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How to say goodbye?

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bpatient

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Livinatthegym started an interesting thread with a discussion of her daughter's last meet: http://www.chalkbucket.com/forums/showthread.php?t=10017

That made me think about what our daughters must go through when they inevitably become former gymnasts--and that made me think about what we parents can do to help these kids make a graceful transition. Obviously we will each have to help our own daughters, but I wonder what we can do to help other parent's daughters, too.

What do you do at your gym to celebrate the achievements and honor the spirit of those girls who reach the end of their time in the sport?
 

Cascade

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Feb 22, 2007
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At our gym, the graduating seniors get to pick the theme for the year-end banquet and a special time is reserved for each one to be "roasted" by the coaches. There is always a nice article in the newsletter outlining their achievements, which usually includes academic achievements as well. I am amazed every year how many of the graduates are in the top ten in their respective classes despite the long hours spent in the gym. I think it's a pretty nice send-off.
 

Aussie_coach

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Do all your gymnasts leave when they graduate from high school? Why don't they carry on with club gymnastics after high school? Here in Australia most gymnasts who last in the gym until they graduate stay involved with the sport and their club and continue to compete, many get into coaching and/or judging.
 
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bpatient

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At our gym, the graduating seniors get to pick the theme for the year-end banquet and a special time is reserved for each one to be "roasted" by the coaches. There is always a nice article in the newsletter outlining their achievements, which usually includes academic achievements as well. I am amazed every year how many of the graduates are in the top ten in their respective classes despite the long hours spent in the gym. I think it's a pretty nice send-off.
In our region of the US, too, the graduating seniors receive some well-deserved attention, including some recognition at the Level 10 state championship meet. However, I was wondering what some of you may do in your gyms to recognize the efforts of the kids who don't stay with the sport that long.

Almost all of the girls would be in that category. The USA-Gymnastics website now includes information on the age of gymnasts in the US: While the data aren't broken down by discipline, overall it seems that fewer than one in twenty of the joyful little girls in the beginning competitive levels will receive that recognition as graduating seniors: about 2/3 of the girls who progress far enough to join a team in the US quit gymnastics before they become teenagers, and 85% of them leave the sport before their 15th birthday. (Since the statistics include disciplines that may include older participants who have moved from the popular women's program to programs like acro or trampoline and tumbling, the numbers may be even worse for artistic gymnastics.)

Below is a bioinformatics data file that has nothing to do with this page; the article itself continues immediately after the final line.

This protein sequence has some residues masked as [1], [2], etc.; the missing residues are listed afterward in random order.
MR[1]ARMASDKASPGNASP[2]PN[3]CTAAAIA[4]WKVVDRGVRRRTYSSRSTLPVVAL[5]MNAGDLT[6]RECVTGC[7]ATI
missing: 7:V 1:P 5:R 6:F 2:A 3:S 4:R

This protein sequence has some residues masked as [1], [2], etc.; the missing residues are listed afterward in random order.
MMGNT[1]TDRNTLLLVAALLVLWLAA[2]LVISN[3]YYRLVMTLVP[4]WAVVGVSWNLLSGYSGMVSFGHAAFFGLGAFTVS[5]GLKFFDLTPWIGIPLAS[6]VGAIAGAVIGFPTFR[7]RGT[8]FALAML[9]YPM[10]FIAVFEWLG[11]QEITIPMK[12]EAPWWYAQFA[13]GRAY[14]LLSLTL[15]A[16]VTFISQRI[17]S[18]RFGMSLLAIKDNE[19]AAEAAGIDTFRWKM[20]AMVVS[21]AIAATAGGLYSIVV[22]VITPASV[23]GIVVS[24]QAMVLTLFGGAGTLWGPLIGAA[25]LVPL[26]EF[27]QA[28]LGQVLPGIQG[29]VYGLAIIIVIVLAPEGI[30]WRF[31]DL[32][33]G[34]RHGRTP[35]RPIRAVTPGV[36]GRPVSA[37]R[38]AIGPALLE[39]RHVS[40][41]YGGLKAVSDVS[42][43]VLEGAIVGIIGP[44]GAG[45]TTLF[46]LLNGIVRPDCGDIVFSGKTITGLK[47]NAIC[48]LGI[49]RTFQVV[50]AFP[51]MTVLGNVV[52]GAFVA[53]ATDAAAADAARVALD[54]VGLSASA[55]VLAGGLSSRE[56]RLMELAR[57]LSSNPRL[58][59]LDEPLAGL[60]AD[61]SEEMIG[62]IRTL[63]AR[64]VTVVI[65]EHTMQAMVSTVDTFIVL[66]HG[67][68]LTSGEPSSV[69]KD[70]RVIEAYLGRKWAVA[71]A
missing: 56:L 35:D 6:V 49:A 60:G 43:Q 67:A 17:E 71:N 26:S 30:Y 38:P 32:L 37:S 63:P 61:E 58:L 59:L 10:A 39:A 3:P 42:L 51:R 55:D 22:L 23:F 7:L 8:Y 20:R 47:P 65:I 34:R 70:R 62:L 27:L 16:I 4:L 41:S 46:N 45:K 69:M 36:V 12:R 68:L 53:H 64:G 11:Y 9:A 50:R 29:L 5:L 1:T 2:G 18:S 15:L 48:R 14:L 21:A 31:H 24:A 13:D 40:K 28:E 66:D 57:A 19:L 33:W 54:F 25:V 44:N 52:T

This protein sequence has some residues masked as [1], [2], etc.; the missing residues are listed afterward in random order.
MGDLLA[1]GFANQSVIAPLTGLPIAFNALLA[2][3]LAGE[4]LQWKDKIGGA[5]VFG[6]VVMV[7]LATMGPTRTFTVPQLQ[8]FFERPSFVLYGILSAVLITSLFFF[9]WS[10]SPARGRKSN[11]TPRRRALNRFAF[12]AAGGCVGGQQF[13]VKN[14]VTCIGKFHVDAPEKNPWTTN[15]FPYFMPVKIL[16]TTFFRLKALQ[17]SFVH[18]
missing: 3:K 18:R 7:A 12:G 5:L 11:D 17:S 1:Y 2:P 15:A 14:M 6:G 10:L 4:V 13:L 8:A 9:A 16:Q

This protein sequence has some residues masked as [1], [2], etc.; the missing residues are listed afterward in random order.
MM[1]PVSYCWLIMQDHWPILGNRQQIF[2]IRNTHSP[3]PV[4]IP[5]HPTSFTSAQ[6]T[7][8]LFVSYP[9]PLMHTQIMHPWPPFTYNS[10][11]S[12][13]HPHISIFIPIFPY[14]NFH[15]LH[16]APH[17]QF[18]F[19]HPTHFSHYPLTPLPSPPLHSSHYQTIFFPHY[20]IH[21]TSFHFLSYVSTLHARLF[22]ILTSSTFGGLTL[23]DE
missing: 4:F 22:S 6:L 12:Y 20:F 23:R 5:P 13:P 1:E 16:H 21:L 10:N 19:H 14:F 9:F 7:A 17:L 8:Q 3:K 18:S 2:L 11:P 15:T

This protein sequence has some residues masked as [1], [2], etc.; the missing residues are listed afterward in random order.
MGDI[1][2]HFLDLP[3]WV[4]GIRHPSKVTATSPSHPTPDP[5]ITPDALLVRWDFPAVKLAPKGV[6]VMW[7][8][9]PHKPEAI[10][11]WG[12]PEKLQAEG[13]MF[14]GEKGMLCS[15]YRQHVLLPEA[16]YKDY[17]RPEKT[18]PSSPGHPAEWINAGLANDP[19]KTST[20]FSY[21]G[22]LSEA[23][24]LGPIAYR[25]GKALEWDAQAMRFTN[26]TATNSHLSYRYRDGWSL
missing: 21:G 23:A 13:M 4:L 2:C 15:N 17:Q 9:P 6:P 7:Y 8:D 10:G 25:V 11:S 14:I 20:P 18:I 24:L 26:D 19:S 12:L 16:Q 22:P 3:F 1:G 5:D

I've been trying to think of ways to help the nascent parent's club at my daughter's gym celebrate the efforts of those children. This season I started putting together videos of the meets I happen to attend, but I've only seen the upper level girls; I suppose with (much) more effort by more parents to include footage of more children, it might be possible to present some sort of career highlights for each departing child. The father of one of my daughter's teammates has cheerfully dedicated many weekends to photographing kids at all the levels. While it may not be appropriate to "roast" 11 or 12 year-olds, those materials might make it easier to "toast" them.

I don't want to reinvent the wheel here--I was wondering what sort of celebrations are held in other gyms. It seems to me that we could do something a bit more than offer an end of the year pizza party to kids who have showed a great deal of initiative and discipline, regardless of when they have to leave the sport.
 
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Livinatthegym

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Our gym does nothing. If the girls are old enough and far enough along when they leave, they can get a job coaching rec (my dd1 hopes to). Otherwise, on the last practice, the departing gymnast often brings treats.
 

Cascade

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Feb 22, 2007
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Some of our graduates come back to coach, but the majority are off to college away from the gym. I don't believe anyone continues on with the club in any other capacity after graduation.

I find it sad that some gyms let the girls walk away with nothing other than a goodbye. When you think about the hours spent there over 15+ years, it can't be easy for the girls to just walk away.

BTW, in my earlier post I mentioned the "roasting" but not the "toasting". They get a little bit of both!:)
 

mariposa

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That seems so sad. I guess as a family you could have some kind of a farewell/graduation party and invite who you wanted to. I can't imagine spending all those hours and years in the gym and then just having it end. I think you need some kind of "closure".
 
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